Massachusetts Governor Charlie Baker visited Tufts to give a talk on civic engagement and public policy on Feb. 24. The event was disrupted by protests and walkouts.
The linguistics minor was reinstated after a year-long hold.
Four Greek life organizations regained the ability to recruit new members, though fraternities and sororities on cease-and-desist orders were not allowed to recruit in the spring. Later in the month, the Interfraternity Council (IFC) and Panhellenic Council (Panhel) lifted their voluntary holds on social events for eligible Greek life organizations.
Medford City Council unanimously passed the University and College Accountability ordinance on Feb. 28, requiring Tufts to provide an anonymous list of the addresses of students living off campus in Medford.
In a TCU Senate resolution, Students Advocating for Students claimed that Tufts’ Title IX procedures are unfair towards alleged perpetrators of sexual misconduct. Senators decisively voted down the resolution, with many warning that it could threaten sexual misconduct survivors.
School officials announced that tuition and fees will increase by 3.6 percent for the 2017–2018 academic year, which is the same rate of increase as the year prior. Members of Tufts Student Action criticized the planned increase, arguing that the university has given insufficient justification for continual increases in the cost of a Tufts education.
Tufts received a record number of 21,101 applications and saw a slight increase in the overall acceptance rate from last year’s 14.3 percent to 14.8 percent.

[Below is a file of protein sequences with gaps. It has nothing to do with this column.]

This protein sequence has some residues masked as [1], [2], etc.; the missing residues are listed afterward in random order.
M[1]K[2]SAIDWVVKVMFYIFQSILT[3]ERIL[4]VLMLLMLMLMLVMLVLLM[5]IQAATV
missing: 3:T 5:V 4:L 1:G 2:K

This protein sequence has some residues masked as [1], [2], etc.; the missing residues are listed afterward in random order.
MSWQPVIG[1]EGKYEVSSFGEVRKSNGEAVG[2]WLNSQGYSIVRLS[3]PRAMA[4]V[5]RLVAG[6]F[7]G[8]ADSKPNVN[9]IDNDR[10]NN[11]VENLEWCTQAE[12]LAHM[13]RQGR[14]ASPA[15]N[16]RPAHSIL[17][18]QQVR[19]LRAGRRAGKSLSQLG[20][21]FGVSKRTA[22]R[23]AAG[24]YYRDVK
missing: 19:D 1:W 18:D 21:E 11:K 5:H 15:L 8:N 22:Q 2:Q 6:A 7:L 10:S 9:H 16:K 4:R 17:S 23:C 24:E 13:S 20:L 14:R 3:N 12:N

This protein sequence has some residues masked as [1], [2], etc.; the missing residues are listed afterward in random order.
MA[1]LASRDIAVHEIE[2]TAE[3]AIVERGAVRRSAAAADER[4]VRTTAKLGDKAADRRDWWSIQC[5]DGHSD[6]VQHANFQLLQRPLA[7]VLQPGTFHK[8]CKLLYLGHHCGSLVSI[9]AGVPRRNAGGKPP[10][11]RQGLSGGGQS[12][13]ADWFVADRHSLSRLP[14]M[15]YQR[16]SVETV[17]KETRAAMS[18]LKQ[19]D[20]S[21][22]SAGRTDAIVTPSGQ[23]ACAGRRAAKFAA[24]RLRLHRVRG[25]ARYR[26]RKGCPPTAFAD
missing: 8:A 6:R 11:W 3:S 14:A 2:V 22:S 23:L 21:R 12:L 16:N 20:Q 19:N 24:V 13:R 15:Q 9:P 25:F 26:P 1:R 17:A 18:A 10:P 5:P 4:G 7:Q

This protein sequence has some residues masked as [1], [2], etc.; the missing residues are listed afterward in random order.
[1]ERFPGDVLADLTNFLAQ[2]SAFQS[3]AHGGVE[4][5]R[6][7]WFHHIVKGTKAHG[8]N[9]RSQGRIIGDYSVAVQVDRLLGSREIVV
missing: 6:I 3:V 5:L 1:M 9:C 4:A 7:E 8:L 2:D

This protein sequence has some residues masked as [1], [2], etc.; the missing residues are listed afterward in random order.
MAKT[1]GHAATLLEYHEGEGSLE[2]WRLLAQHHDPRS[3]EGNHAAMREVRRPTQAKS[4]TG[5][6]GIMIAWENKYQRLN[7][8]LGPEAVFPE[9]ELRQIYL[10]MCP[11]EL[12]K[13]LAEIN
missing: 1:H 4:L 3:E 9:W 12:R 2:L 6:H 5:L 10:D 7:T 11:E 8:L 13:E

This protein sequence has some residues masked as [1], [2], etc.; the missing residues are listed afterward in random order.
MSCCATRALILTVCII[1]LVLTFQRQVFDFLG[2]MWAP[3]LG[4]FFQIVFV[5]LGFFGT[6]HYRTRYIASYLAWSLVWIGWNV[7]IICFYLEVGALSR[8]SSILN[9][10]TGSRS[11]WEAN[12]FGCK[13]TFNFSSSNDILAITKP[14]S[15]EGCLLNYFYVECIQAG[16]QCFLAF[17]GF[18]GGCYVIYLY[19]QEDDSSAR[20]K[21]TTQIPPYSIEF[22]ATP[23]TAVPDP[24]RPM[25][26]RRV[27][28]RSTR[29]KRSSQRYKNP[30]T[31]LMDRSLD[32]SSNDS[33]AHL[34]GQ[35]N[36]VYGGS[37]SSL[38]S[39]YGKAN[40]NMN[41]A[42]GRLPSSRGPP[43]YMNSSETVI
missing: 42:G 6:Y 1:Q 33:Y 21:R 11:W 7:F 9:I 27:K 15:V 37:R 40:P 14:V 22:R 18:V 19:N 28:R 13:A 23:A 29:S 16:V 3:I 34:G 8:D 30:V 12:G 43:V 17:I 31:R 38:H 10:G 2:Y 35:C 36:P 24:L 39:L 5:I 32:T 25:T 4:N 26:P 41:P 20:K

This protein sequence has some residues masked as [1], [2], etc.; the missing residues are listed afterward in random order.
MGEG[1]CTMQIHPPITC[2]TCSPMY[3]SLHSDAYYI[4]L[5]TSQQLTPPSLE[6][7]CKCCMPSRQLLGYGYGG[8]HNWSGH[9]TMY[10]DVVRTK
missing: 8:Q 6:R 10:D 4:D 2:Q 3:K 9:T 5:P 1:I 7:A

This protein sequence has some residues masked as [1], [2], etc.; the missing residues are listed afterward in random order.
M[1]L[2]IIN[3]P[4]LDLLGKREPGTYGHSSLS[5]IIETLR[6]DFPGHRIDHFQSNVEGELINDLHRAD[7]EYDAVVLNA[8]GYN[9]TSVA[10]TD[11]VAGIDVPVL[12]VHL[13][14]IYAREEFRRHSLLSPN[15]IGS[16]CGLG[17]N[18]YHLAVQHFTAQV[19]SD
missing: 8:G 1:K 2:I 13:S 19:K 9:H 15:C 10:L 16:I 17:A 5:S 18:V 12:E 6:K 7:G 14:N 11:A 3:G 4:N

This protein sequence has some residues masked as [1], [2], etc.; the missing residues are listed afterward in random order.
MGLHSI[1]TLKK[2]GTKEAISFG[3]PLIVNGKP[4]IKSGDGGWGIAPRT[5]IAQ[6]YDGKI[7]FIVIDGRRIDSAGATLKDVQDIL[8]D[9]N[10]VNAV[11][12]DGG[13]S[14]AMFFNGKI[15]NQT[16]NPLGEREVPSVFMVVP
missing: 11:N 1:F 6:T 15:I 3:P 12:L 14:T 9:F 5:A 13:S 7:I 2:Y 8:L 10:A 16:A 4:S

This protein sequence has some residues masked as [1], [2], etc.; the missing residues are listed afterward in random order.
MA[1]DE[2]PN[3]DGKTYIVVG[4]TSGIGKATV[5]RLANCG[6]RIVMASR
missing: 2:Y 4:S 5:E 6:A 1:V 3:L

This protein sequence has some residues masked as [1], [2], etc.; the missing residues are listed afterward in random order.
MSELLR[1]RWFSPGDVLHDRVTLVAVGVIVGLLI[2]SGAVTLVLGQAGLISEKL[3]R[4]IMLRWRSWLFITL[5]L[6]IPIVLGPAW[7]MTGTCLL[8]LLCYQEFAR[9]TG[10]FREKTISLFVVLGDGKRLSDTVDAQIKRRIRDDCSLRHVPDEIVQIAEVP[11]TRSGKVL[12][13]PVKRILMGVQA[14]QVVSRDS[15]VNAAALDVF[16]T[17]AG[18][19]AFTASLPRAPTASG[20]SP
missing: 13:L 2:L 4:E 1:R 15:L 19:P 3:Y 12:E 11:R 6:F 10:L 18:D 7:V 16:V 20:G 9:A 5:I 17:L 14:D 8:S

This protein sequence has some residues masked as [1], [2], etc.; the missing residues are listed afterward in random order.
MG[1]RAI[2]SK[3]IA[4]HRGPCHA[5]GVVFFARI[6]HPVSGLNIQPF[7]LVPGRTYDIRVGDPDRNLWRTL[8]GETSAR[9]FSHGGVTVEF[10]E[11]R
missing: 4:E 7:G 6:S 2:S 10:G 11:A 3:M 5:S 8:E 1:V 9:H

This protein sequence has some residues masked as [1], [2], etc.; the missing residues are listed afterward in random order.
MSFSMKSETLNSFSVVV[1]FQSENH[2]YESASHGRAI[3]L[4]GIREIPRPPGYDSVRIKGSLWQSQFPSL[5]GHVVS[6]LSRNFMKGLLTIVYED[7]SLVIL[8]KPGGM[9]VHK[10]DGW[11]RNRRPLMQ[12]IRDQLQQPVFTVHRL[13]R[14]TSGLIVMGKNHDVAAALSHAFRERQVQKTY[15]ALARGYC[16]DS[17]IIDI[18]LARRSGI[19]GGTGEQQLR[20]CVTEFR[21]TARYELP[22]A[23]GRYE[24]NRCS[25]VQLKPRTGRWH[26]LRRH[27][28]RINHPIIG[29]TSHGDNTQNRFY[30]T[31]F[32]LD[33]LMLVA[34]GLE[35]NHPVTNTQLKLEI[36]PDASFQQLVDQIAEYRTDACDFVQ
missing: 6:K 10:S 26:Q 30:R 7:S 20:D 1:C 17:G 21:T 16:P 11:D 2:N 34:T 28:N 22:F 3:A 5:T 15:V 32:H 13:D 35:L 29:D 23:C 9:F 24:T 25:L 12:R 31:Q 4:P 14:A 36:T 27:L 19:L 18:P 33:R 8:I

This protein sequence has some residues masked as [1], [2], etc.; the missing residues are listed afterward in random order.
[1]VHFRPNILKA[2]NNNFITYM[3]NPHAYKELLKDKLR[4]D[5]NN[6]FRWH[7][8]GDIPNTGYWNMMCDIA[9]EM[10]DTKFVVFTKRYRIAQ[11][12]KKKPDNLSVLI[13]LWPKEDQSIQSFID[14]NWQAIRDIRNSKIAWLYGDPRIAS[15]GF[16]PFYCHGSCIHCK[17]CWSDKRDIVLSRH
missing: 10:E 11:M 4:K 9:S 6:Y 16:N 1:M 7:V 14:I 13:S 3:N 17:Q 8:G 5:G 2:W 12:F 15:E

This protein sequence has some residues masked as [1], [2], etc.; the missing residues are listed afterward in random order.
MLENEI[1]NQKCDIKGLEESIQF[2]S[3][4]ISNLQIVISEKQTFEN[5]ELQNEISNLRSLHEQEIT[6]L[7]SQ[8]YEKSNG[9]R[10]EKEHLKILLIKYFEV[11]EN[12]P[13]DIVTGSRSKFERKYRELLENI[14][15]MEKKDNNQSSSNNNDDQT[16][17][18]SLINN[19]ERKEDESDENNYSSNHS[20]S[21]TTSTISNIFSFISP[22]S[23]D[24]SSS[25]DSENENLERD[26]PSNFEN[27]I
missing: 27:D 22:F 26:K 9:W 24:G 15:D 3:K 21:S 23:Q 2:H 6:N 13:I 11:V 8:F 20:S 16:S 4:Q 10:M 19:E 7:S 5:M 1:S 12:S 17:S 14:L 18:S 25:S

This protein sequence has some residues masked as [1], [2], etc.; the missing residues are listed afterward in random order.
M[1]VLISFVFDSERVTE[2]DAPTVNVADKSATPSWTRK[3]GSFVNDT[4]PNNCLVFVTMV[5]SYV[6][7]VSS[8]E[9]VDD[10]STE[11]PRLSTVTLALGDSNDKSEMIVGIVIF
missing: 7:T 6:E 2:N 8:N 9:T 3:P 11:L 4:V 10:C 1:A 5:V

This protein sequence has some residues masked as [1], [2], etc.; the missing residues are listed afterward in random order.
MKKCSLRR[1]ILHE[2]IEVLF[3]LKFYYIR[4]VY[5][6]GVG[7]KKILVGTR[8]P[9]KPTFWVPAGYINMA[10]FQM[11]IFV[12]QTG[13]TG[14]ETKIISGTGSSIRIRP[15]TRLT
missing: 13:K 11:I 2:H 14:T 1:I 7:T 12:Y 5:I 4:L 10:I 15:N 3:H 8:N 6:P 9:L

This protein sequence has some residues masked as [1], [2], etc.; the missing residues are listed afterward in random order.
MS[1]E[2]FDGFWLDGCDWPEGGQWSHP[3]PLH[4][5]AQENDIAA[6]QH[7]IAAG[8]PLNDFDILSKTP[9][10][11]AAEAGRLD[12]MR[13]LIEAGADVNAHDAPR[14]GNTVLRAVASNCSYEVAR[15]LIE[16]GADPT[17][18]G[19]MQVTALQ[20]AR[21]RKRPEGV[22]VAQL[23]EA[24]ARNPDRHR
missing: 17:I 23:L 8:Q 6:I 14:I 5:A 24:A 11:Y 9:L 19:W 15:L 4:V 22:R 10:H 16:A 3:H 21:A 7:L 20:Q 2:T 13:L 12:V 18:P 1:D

In an uncontested election, senior Benya Kraus was elected as TCU president for the 2016-2017 academic year.
Tufts joined 30 other universities to file a joint amicus brief against Trump’s revised travel ban enacted on March 31.
T-Pain unexpectedly canceled his Spring Fling appearance eight days before the event, citing his son’s birthday.
Linda Furgala, an employee at Carmichael Dining Center who faced sudden dismissal from her job on April 19, returned to work after less than a week following an outpouring of student support.
TCU Senate passed a controversial resolution calling for divestment from four companies allegedly involved in the Israeli occupation of the Palestinian territories on April 9. Shortly after the resolution’s passage, Tufts announced that it would not divest from those companies, and raised concern that the resolution was passed at a Senate meeting immediately before Passover.
R&B artist Tinashe headlined the annual Spring Fling concert. Other performers included up-and-coming rapper Aminé and producer Metro Boomin.
The Peace and Justice Studies (PJS) Program avoided cancellation, but saw a planned reorganization and the departure of Assistant Director Dale Bryan.
A group called TuftsLeaks published confidential university documents online, including salary data for faculty, staff and students.
Tufts graduate students employed by the School of Arts and Sciences voted to unionize and join Service Employees International Union (SEIU) Local #509. Tufts is now one of the few private universities where graduate students have successfully unionized.
Screenwriter and “Black-ish,” (2014-present) creator Kenya Barris delivered the 2017 Commencement address.